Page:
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Administering Criminal Justice

Burt Saxon

Contents of Curriculum Unit 80.06.11:

To Guide Entry

I. Introduction

“Burlington Angry With Sentence” read the headline to a June 20, 1980 New Haven Register story. The story noted that Ron W. Neuhausser, 17, pleaded guilty to first degree manslaughter and second degree kidnapping in the death of 12-year old Katherine K. Ebersold and received a 10 to 20-year prison sentence. This sentence meant Neuhausser would be eligible for parole in seven years.

Despite the fact that the Neuhausser family was “one of the oldest and most respected families in town,” most of Burlington seemed to think the sentence was too light. Mrs. Elaine Langley’s view was representative:

It was a premeditated murder and anyone who does that shouldn’t get away with only seven years. The lawyers said he was emotionally disturbed at the time he killed her, and that was the reason he got the lesser charges. Who isn’t emotionally disturbed when they kill someone? I don’t think people who are in their right mind go around killing other people.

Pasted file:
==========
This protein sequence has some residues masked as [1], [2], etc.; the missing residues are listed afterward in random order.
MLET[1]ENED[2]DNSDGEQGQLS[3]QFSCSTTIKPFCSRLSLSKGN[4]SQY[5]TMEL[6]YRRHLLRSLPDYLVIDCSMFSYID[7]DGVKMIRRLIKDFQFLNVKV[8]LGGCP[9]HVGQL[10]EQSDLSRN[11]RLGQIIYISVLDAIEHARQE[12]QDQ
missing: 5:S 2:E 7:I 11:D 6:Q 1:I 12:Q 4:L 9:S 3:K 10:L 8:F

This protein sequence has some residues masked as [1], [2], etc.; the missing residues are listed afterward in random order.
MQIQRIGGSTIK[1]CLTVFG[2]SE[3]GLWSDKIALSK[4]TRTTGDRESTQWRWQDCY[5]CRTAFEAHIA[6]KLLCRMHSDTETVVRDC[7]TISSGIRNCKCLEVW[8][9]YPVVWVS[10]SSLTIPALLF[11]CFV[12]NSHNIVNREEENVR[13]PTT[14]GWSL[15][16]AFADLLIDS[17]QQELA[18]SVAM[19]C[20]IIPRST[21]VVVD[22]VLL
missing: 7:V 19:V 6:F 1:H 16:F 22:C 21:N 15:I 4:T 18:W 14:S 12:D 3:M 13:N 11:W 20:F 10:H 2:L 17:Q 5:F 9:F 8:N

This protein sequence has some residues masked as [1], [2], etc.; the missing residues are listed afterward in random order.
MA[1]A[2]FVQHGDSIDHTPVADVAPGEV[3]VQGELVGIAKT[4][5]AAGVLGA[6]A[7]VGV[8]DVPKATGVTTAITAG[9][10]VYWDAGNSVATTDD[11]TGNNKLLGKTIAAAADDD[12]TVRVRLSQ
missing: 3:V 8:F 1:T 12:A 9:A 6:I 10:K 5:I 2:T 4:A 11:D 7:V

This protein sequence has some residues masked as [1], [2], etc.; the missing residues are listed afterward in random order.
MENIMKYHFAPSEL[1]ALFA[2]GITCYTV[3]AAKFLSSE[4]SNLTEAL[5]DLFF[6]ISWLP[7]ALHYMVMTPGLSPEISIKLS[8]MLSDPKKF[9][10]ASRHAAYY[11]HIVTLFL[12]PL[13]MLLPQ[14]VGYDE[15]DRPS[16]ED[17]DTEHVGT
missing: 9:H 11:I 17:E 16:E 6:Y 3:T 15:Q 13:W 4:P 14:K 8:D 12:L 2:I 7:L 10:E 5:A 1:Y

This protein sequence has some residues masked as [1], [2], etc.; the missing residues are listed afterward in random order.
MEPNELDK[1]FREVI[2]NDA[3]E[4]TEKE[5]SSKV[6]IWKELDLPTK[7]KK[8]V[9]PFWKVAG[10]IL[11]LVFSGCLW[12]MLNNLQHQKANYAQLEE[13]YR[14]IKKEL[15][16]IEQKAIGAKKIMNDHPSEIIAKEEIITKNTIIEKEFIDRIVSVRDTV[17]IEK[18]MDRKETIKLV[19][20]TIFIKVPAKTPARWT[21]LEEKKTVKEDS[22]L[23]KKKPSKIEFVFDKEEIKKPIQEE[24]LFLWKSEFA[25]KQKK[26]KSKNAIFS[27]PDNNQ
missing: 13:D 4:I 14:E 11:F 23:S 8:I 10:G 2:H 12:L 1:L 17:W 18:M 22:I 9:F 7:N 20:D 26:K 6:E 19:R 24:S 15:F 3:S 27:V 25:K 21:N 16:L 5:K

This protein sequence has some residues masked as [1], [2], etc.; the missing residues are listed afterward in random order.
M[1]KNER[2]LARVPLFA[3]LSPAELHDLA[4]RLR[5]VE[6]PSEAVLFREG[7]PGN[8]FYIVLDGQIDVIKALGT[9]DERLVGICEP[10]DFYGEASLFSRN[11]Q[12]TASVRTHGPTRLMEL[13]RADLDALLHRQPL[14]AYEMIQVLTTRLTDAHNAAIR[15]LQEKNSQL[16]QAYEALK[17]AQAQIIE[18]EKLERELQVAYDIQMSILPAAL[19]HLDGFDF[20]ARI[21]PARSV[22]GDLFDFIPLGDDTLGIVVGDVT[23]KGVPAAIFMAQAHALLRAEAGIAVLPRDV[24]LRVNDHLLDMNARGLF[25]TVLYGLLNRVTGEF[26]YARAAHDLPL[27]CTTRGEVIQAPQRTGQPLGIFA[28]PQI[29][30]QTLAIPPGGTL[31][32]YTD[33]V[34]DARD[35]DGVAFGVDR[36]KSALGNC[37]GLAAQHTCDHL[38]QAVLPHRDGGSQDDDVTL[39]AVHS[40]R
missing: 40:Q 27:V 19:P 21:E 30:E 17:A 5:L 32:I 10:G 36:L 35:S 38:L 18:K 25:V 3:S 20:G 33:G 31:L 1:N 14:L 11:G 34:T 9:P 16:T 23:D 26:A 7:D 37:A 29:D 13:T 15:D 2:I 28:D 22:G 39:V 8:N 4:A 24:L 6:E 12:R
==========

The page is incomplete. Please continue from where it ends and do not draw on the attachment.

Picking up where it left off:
Originally Neuhausser had been charged with murder and first degree kidnapping. But Neuhausser and his lawyer were promised reduced charges in return for a guilty plea. In short Neuhausser had engaged in a common though extralegal process called plea-bargaining. Neuhausser saved the state both time and money. In return the state gave Neuhausser a lighter sentence.

Did this transaction represent “justice”? The New Haven Register said “no” emphatically. A Register editorial the same day decried the sentence. The Register was especially critical of the state’s attorney’s failure to try for a murder conviction because psychiatrists believed that Neuhausser was emotionally disturbed at the time of the crime. The newspaper put it this way:

Psychiatry has come a long way since Sigmund Freud, but it is still more an art than a science. What Neuhausser’s state of mind was on that date is more a matter of judgment, on the part of the examining psychiatrists, than any accurate measurement of mental condition, thought processes, brain waves or whatever. All too frequently, as any seasoned court observer can readily attest, psychiatrists who studied the same subject are worlds apart in the judgments and conclusions they reach.